/The Subtle Art of Vastu
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The Subtle Art of Vastu

Every time we move to a new place, which we do quite often, the thing that takes precedence over all other works is the placement of beds in rooms because there are certain beliefs in our family about the directions in which one can or cannot sleep. Like for instance, you should not sleep with your head pointing north, south is the best, west and east are okay, but north is a big no-no. Also, you should not sleep with your feet pointing towards the door. Although we do not follow Vastu in our house in a strict sense, some of the rules are integrated as a part of our beliefs handed down from generation to generation.

Vastu Shastra is the science of architecture and space arrangement according to traditional Hindu system and is even mentioned in the Vedas, the ancient Hindu scriptures. Vastu believes in the concept of energies that play an important role in the lives of people. The flow of these energies such as solar energy, lunar energy, cosmic energy, and geomagnetic energy can have positive or negative effects on someone based on their spatial position. The effect of these energies on humans extends from their health and wealth to how they behave in a given situation. Vastu Shastra considers every house, every building to be a living soul, hence, following the rules of Vastu would bring harmony in that soul.

Starting right from the construction, Vastu is used for the orientation of rooms in the building and also the placement of furniture and other stuff in each room. In Vastu, the Northeast direction is considered the head of the house because it is the meeting point of geomagnetic energy coming from the North and life force energy coming from the East. This direction is known as Ishaan—the most pious and magnetically powerful point in all houses, buildings, or architecture.

The first step in building a house, according to Vastu, would be the selection of the plot and a regular shaped plot like a square or rectangle is favorable for construction. After the selection of the plot, its best to start the construction from Northeast direction and proceed to East, North, South and finally to the West. Similarly, there are other hundreds of rules governing the construction and orientation of a building in Vastu. It is common knowledge that the main door of the house should be the largest or that the ritual of Bhoomi Puja (worshiping earth/bhoomi in her maternal form to seek permission for construction) should be conducted before starting the construction of any building.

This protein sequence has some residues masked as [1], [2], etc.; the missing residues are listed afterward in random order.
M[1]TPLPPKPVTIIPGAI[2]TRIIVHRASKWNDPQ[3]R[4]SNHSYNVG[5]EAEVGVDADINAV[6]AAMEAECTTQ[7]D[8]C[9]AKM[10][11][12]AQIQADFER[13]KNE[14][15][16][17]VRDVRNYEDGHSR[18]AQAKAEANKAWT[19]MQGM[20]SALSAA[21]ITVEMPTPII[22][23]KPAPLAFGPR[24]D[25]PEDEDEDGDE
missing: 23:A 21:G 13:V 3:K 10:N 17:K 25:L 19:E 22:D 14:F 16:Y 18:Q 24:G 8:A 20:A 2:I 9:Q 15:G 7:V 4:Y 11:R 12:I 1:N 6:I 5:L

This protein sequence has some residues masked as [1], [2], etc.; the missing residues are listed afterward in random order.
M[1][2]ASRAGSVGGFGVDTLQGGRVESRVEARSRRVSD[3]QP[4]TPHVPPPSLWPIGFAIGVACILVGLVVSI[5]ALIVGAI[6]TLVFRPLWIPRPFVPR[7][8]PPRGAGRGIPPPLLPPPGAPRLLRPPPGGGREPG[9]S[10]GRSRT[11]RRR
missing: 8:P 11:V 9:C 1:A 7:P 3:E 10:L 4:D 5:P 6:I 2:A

Although the goal of Vastu Shastra is somewhat similar to that of its Chinese counterpart, Feng Shui, the two concepts are inherently different in terms of their elements, philosophy, and principles. For example, the elements in Feng Shui include fire, earth, water, wood, and metal. In Vastu, the basic elements are fire, earth, water, air, and ether. In Feng Shui, a state of harmony with the environment is desirable by balancing yin and yang, whereas Vastu is all about techniques to maximize the positive energy for happiness and wellbeing.

It is also simply a matter of logic and pragmatism. Feng Shui mostly applies to cold weather conditions in a rugged topography. Vastu is more appropriate for hot Indian summers in plain lands. Vastu, and Feng Shui, both base its philosophy on cause and effect. The ancient science of construction adheres to the environmental conditions of the time, day, and place and is about channeling energy in a positive way to ensure the wellbeing of the body and mind.

So, no toilets in the northeast or southwest parts of your home, and if you want to be a star student, place your study room (or table) in the northeast or east side of the house (or room). If wealth is on your mind, get an aquarium, or if you want to control your expenses, just place a plant in your toilet. Want a better romantic life? Throw away unnecessary things and do not clutter your house, or at least the bedroom.


-Subarna Adhikari